From the New-York Daily Advertiser.

"This Magazine, consists wholly of selections from foreign periodical publications, and is the most valuable publication of the kind with which, we are ac quainted. The articles are selected with great care and good taste from a large number of Reviews and Magazines, giving to the readers of this work a great proportion of the most instructive, entertaining, and interesting portions of the works from which they are taken. We have recently had opportunity to examine the preceding volumes, and were surprised to find that a publication of so much merit should not have been more generally known, and more extensively circulated. "The number for January, 1826, contains 96 pages, closely printed in double columns, and of course its contents must be equal to a book of nearly double the size printed in the ordinary manner. The publishers may safely rest reputation for judgment and taste upon the character of the articles which it comprises.

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"The great advantages of such a publication as this, conducted in such a judi eious manner, consist in the opportunity it affords us in this country of obtaining the most interesting articles from foreign journals, at a moderate price, unincum bered with the useless matter which will always be found mingled with the good, in such publications. The expense of importing a single Review or Magazine from England, would be at least equal to the price of this; and yet, this contains selections from more than twenty, and will be found to comprise the essential articles of them all. "The February number of this Magazine is published, and fully justifies the opinion we expressed upon the appearance of the preceding number.-In our judgment, this is the best Miscellaneous Magazine that we have ever met with. The plan which the publishers have adopted is very judicious, and will always give them a great advantage over other publications of this description.-They import a large number of periodical works, nearly thirty in the whole; and from these select such articies, as in their opinion, will be entertaining and instructive, and discard every thing that is frivolous or hurtful. In this way they give their readers the valuable contents of a great number of Magazines and Reviews, at as low a rate as a single publication would be imported. Besides, the quantity which they publish is much greater than that of ordinary monthly publications. They print 96 pages, with a double column, and on a small but neat type, making each number contain as much as some quarterly periodical work with nearly double the number of pages, and a much larger type.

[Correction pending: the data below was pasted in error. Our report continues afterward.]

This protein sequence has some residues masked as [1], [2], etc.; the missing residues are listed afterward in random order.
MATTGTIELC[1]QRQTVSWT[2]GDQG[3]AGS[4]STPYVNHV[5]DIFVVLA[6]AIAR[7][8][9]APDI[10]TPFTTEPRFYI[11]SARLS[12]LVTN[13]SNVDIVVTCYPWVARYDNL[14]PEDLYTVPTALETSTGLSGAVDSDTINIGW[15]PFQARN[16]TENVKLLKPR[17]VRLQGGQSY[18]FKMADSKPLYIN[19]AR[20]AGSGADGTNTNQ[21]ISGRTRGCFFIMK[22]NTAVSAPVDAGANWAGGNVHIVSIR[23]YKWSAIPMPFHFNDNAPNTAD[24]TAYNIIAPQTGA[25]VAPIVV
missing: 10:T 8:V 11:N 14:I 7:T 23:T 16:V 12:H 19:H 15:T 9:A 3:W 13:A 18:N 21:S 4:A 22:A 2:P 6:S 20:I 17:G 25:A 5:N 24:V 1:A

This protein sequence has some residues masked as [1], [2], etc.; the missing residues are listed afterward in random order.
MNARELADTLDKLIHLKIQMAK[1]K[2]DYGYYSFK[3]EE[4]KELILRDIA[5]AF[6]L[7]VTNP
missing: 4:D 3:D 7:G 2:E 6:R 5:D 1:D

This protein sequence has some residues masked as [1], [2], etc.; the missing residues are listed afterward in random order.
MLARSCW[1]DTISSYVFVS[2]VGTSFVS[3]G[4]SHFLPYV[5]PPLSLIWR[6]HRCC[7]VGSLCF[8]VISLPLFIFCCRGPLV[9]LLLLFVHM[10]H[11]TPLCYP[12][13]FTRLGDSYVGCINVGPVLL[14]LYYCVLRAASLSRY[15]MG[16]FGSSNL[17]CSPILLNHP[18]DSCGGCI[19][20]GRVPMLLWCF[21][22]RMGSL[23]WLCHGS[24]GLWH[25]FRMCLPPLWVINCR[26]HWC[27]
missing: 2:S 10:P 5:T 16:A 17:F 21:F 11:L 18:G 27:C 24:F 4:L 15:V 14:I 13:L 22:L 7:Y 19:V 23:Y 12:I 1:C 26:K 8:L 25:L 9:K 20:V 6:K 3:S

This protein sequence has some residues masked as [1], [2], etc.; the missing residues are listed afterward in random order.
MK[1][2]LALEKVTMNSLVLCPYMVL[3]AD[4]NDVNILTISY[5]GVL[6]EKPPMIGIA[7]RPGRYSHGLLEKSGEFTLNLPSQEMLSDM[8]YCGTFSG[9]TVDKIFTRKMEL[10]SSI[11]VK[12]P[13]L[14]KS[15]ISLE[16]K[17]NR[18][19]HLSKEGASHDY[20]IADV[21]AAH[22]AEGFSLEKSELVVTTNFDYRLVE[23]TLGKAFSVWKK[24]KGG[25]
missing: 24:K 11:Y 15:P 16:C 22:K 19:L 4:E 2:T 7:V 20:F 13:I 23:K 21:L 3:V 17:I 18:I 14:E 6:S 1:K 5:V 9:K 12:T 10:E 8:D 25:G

"We have heard the opinions of many good judges who have read this work, and they all pronounce it the best Magazine of the kind they are acquainted with.







In the Years 1798, 1799, 1800 and 1801.




Philadelphia :

Printed by Thomas Kite,


Two doors above the Bank of the United States.